For what purposes are crowds being implemented in health care? Which crowdsourcing methods are being used? This work begins to answer these questions by reporting the early results of a systematic literature review of 110 pieces of relevant research. The results of this exploratory research in progress reveal that collective intelligence outcomes are being generated in three broad categories of public health care; health promotion, health research, and health maintenance, using all three known forms of crowdsourcing. Stemming from this fundamental analysis, some potential implications of the research are discussed and useful future research is outlined.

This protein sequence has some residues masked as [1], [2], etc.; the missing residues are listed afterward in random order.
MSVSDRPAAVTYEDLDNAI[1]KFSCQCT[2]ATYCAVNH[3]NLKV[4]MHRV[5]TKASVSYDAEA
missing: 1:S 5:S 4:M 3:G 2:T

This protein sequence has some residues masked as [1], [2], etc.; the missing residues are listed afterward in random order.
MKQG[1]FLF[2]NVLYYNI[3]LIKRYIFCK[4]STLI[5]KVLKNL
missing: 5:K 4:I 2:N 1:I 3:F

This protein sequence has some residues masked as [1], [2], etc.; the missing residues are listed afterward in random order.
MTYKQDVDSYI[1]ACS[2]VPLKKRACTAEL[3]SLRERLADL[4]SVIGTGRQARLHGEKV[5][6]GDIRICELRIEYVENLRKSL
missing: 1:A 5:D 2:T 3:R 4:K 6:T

Research Professor on society, culture, art, cognition, critical thinking, intelligence, creativity, neuroscience, autopoiesis, self-organization, complexity, systems, networks, rhizomes, leadership, sustainability, thinkers, futures ++
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